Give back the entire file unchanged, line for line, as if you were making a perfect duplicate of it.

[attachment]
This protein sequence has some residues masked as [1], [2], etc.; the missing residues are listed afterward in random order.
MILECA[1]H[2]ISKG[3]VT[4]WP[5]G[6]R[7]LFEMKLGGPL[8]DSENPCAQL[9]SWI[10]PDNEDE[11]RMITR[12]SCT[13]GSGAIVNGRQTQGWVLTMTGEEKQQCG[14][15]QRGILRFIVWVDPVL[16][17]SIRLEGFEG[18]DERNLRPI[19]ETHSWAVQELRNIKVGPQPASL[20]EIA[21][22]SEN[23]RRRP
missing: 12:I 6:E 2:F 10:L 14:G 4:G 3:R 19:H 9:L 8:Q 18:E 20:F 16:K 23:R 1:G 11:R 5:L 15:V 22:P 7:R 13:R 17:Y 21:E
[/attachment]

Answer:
This protein sequence has some residues masked as [1], [2], etc.; the missing residues are listed afterward in random order.
MILECA[1]H[2]ISKG[3]VT[4]WP[5]G[6]R[7]LFEMKLGGPL[8]DSENPCAQL[9]SWI[10]PDNEDE[11]RMITR[12]SCT[13]GSGAIVNGRQTQGWVLTMTGEEKQQCG[14][15]QRGILRFIVWVDPVL[16][17]SIRLEGFEG[18]DERNLRPI[19]ETHSWAVQELRNIKVGPQPASL[20]EIA[21][22]SEN[23]RRRP
missing: 12:I 6:E 2:F 10:L 14:G 4:G 3:R 19:H 9:L 8:Q 18:E 20:F 16:K 23:R 1:G 11:R 5:L 15:V 22:P 7:R 13:R 17:Y 21:E